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This article is written by Prachi Singh, pursuing a Certificate Course in Advanced Criminal Litigation & Trial Advocacy from LawSikho. The article has been edited by Zigishu Singh (Associate, LawSikho) and Dipshi Swara (Senior Associate, LawSikho).

CITATION: 1996 AIR 607

DATE: 9TH November, 1995

Table of Contents

Introduction

The case of Balwinder Singh vs. State of Punjab highlights an important concept of circumstantial evidence. The conviction was set aside by the Supreme Court on the ground that the circumstantial evidence was not fully established hence the guilt of the accused was not proved beyond reasonable doubt. The article analyses the case in detail and also discusses the important pointers for relying on circumstantial evidence.

Facts of the case

1. Balwinder Singh (hereinafter the appellant) married Smt. Tajinder Kaur on 18.03.1984 and two daughters were born from this wedlock, Pinky who was about 6 years and Rozy who was about 2 years at the time of the commission of the offence. The appellant’s mother, Ajmer Kaur and the appellant were both unhappy with Tajinder Kaur for giving birth to daughters and used to constantly quarrel with her regarding the same. On several occasions, they even inflicted injuries on her.

2. Following the same, Appellant and his mother conspired together to take the life of the two daughters and in pursuance of the same on March 18, 1984; Appellant informed his wife that he would return only after killing both the daughters. He took his daughters to the Patiala bus-stand where he met Balwant Kaur, where he informed her that he was taking away his daughters to kill them. On hearing this, Balwant Kaur informed about the same to the Appellant’s wife.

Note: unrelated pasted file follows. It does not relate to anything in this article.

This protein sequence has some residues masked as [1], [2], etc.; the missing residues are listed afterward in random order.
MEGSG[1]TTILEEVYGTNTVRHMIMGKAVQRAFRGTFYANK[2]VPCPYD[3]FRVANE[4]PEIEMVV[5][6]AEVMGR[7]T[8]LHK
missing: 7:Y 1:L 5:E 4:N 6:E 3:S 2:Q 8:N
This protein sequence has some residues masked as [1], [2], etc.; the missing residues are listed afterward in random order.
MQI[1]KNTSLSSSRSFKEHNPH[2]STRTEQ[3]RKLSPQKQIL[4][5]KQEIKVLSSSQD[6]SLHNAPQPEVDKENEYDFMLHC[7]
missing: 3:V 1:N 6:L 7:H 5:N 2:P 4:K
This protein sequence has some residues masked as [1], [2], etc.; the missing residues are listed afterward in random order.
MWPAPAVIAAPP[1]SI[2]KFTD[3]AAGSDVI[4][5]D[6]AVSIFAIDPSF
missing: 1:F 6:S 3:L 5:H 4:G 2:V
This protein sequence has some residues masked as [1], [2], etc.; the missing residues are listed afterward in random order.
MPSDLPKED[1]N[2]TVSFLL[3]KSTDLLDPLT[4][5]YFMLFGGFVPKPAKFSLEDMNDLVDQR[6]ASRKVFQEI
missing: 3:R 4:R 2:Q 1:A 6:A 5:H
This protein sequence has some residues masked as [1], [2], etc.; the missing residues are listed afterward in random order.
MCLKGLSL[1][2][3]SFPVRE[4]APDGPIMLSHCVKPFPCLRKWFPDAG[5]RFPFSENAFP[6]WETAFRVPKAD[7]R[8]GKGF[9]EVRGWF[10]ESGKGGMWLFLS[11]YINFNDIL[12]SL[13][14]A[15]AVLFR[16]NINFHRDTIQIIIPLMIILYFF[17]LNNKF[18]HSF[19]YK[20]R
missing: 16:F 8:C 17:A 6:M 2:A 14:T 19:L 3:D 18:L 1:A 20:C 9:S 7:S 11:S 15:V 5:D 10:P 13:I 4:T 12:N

3. Appellant took his children to his sister Mohinder Kaur’s home in Ludhiana and stayed there for a few hours. After that, he left the house stating that he was going to Rara Saheb.

4. On 19.03.1984, the dead body of a female child was discovered by Dr. Jaswant Singh at around 12 pm. The dead body was taken out and at about 4:30 pm, Appellant reached there and identified the dead body to be his daughter Rozy. The Appellant took the dead body for cremation near Gurdwara Rara Saheb. Meanwhile, Pinky was nowhere to be found.

5. Satya Walia who was a social worker and neighbour of the Appellant filed a written complaint to the police on 23.03.1984 after discovering about the murder and the extra-judicial confession made by the appellant about killing his daughters.

6. An F.I.R was registered and the investigation was done by ASI Iqbal Singh. During the investigation, a disclosure statement was made by the Appellant following which some bones and steel bangles were discovered from the place where the dead body of Rozy was found.